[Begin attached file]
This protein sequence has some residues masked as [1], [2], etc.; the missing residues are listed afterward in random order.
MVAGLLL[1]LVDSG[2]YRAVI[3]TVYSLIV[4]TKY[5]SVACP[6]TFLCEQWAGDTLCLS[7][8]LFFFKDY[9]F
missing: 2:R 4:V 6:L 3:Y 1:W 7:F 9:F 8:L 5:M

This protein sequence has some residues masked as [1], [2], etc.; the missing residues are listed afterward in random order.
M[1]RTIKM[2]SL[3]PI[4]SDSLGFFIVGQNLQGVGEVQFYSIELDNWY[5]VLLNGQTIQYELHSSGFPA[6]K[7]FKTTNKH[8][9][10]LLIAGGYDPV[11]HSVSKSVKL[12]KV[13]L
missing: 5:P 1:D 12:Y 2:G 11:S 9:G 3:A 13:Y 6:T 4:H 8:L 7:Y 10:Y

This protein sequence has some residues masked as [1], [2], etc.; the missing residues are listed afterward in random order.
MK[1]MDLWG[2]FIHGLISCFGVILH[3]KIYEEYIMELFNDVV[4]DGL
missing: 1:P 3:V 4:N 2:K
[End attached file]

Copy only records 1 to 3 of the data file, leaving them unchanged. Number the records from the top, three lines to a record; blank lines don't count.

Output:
This protein sequence has some residues masked as [1], [2], etc.; the missing residues are listed afterward in random order.
MVAGLLL[1]LVDSG[2]YRAVI[3]TVYSLIV[4]TKY[5]SVACP[6]TFLCEQWAGDTLCLS[7][8]LFFFKDY[9]F
missing: 2:R 4:V 6:L 3:Y 1:W 7:F 9:F 8:L 5:M

This protein sequence has some residues masked as [1], [2], etc.; the missing residues are listed afterward in random order.
M[1]RTIKM[2]SL[3]PI[4]SDSLGFFIVGQNLQGVGEVQFYSIELDNWY[5]VLLNGQTIQYELHSSGFPA[6]K[7]FKTTNKH[8][9][10]LLIAGGYDPV[11]HSVSKSVKL[12]KV[13]L
missing: 5:P 1:D 12:Y 2:G 11:S 9:G 3:A 13:Y 6:T 4:H 8:L 7:Y 10:Y

This protein sequence has some residues masked as [1], [2], etc.; the missing residues are listed afterward in random order.
MK[1]MDLWG[2]FIHGLISCFGVILH[3]KIYEEYIMELFNDVV[4]DGL
missing: 1:P 3:V 4:N 2:K